News of the World admits liability in hacking scandal

New of the World owner News International has apologised for the illegal practice of hacking into mobile phone voice message boxes and will set up a compensation fund to pay the claimants sueing the newspaper over the scandal.

The dramatic development comes after years of damaging revelations alleging that the Sunday tabloid illegally tapped into the voicemails of a number of celebrities and politicians.

News International is prepared to apologise and admit liability “in some cases”, according to the BBC, with a number of litigants currently lining up to take the newspaper to court.

The Beeb also reports that News International “hopes to pay out less than £20m in total to the victims”.

An initial eight of those are set to receive an apology, including actress Sienna Miller, former culture secretary Tessa Jowell and ex Sky Sports commentator Andy Gray.

The others are Jowell’s former husband David Mills, football agent Sky Andrew, publicist Nicola Phillips, John Presscott’s former aide Joan Hammell, and interior designer Kelly Hoppen. News International will offer to pay damages and legal fees.

NI is still disputing accusations that Hammell had her phone hacked in 2009, but admits liability between 2004 and 2006.

In all, 24 are known to be sueing the paper, so more payouts and acts of contrition are likely. It also wants all the cases heard together in a bid to nip the scandal in the bud. Many will argue that it has already failed to stop the fiasco from spiraling out of control.

The publisher, which also owns the Sun and the Times, has until this year insisted that royal reporter Clive Goodman was the only “rogue” journalist at the paper responsible for hacking, without the knowledge or permission of any of its executives.

However, in today’s statement, it said: “Following an extensive internal investigation and disclosures through civil legal cases, News International has decided to approach some civil litigants with an unreserved apology and an admission of liability in cases meeting specific criteria.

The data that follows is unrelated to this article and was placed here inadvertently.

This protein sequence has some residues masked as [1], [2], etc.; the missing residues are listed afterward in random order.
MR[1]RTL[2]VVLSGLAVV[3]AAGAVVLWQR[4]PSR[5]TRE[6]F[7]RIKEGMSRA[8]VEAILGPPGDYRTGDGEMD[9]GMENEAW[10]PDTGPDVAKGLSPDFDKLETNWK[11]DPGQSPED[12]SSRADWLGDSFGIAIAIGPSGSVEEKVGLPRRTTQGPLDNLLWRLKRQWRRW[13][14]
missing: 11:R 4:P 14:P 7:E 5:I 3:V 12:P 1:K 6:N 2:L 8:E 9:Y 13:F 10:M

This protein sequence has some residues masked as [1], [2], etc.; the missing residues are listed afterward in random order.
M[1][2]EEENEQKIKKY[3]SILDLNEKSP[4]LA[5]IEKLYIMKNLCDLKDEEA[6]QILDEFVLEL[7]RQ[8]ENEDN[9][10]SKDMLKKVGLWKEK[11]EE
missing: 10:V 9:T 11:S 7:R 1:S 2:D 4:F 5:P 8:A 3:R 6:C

“We have also asked our lawyers to establish a compensation scheme with a view to dealing with justifiable claims fairly and efficiently.”

“We will, however, continue to contest cases that we believe are without merit or where we are not responsible.

“Past behaviour at the News of the World in relation to voicemail interception is a matter of genuine regret,” it said in a statement.

“It is now apparent that our previous inquiries failed to uncover important evidence and we acknowledge our actions were not sufficiently robust.”

News International, which is owned by Rupert Murdoch, said it would continue to co-operate with the Metropolitan Police inquiry, which has thus far resulted in two arrests – chief reporter Neville Thurlbeck and former news editor Ian Edmondson – the biggest scalps to date.

A lawyer for some alleged victims said the move was a “step in the right direction”.

“Offers will have to be looked at and considered, but they should have done this in the first place,” he said.

Former Sunday Times editor Andrew Neil said it was a “complete mea culpa”.

“They are trying to close it down with their cheque book but I don’t think it will succeed,” he told the BBC.

According to MediaGuardian, NI’s admission will not lead to any resignations from executives.

(Sources: BBC, MediaGuardian)




“Before we all sink into a slough of digital dystopian despair, it might be worth considering this: is this a sign of the strength, not weakness, of revelatory journalism in the digital age?”

Charlie Beckett, director of POLIS at the London School of Economics, reacts to news that the UK government forced the Guardian into destroying hard drives that contained information leaked by Edward Snowden.

(Source: POLIS)


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